Three must eliminate confidence blocking habits
Confidence is essential to feeling good about ourselves. So why do so many people suffer from a lack of confidence?
It begins with the mind
The human mind functions at an unconscious level on habitual behaviour. The mind is organised so that our thinking, conscious mind can engage cognitively with analytical problem solving - but another part of our mind responds on automatic pilot. A vast range of behaviour first has to be learned at a conscious level, and, once learned, is moved to another part of the mind and stored as habit.
We are not always aware of the precise moment when a learned behaviour embeds as habit. People may remember, for example, first learning to drive, but driving a car may soon become automatic.
A million and one habits are formed in this way, starting at birth and then leaving the cognitive mind free to 'think.' Our practical routines such as cleaning our teeth or tying shoelaces operate from habit and so do our emotional responses, such as how we 'typically' react to situations and deal with stress.
We make our habits and then they make us
Unlike our cognitive mind, the subconscious mind does not judge whether a habit is helpful or not. Here are three habits we are all better without.
Putting things off destroys confidence and makes us feel bad about ourselves. It is a habit which can be very resistant to change. The origin of the habit is often rooted in an unconscious desire to avoid failure - after all if we don't do anything we cannot do anything wrong. Unfortunately, if we procrastinate, others may conclude we are unreliable. If you suffer from procrastination, do seek help, as there are many effective techniques which really work to eliminate procrastination.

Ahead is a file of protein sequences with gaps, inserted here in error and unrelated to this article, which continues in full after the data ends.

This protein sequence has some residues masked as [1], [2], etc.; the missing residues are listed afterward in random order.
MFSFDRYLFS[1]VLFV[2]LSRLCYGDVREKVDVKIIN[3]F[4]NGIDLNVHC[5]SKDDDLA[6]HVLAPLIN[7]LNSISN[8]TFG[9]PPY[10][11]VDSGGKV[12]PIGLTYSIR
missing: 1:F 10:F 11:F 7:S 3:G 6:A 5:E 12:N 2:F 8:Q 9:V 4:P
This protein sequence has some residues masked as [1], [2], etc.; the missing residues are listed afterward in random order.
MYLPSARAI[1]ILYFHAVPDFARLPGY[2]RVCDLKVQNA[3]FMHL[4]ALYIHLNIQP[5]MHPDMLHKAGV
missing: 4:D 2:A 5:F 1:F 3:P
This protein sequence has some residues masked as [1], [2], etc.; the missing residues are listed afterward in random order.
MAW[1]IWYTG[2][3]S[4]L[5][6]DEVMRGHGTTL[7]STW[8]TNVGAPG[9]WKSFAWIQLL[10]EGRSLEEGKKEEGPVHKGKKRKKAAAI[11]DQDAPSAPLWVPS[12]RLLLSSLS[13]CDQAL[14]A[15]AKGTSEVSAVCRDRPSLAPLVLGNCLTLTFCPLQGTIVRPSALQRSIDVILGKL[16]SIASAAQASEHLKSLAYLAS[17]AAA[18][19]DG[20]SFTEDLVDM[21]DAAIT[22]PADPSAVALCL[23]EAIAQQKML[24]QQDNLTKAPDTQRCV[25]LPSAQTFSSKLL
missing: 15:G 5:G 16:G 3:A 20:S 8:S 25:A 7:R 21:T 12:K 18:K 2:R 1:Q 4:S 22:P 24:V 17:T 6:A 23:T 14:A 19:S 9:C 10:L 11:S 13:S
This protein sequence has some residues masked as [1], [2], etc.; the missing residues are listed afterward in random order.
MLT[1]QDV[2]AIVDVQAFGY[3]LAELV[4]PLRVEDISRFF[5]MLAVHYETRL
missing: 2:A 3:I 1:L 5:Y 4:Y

2. Negative self talk
Telling ourselves we are disorganised, hopeless, flaky etc. is harmful. The mind soaks up this self talk uncritically and you may hear a 'little voice' saying,
"You are a tongue tied waste of space at meetings."
If this happens, interrupt the voice and say,
"I used to avoid speaking up in meetings, but I don't do that anymore. I am good at listening to others and make at least one contribution responding to what I hear from them today."
The next time you hear the 'voice' saying,
"You better not ask anyone to dinner. You'll have to slave for hours before they come and no-one enjoys it anyway."
Say to your inner mind,
"I used to try too hard when people came over but I don't do that now. It is easy to prepare a simple meal in advance and relax with my friends."
3. Comparing yourself
Comparing ourselves unfavourably with others erodes confidence. Needing to be loved and accepted just the way we are is inborn in us all. Tiny children and will often beg their parents not to compare their achievements or behaviour with other siblings.
Rather than comparing ourselves with other people, which pulls us into insecurity. It is far more helpful to focus on our individual strengths and things we do well and keep those in the forefront of our minds.
If we want to make a personal improvement, rather than cry for the moon, we can identify a positive habit we already have, and could take to the next level to achieve a desired outcome. The mind will respond at the unconscious level. Do not tell yourself, "I am an unfit slob. If only I was effortlessly slim and gorgeous like Amy" tell yourself,
"I am healthy and strong. I already walk the dog before work. I could start 15 minutes earlier and include walking around the lake as well. I will become even fitter and my dog will be loving it too."
The unconscious mind maintains habits and will look for what we enjoy and what makes us feel good about ourselves. It needs direction to know what that is. Understanding the way the mind works, being kind to ourselves and using our strengths to build good habits is the key that unlocks confidence.
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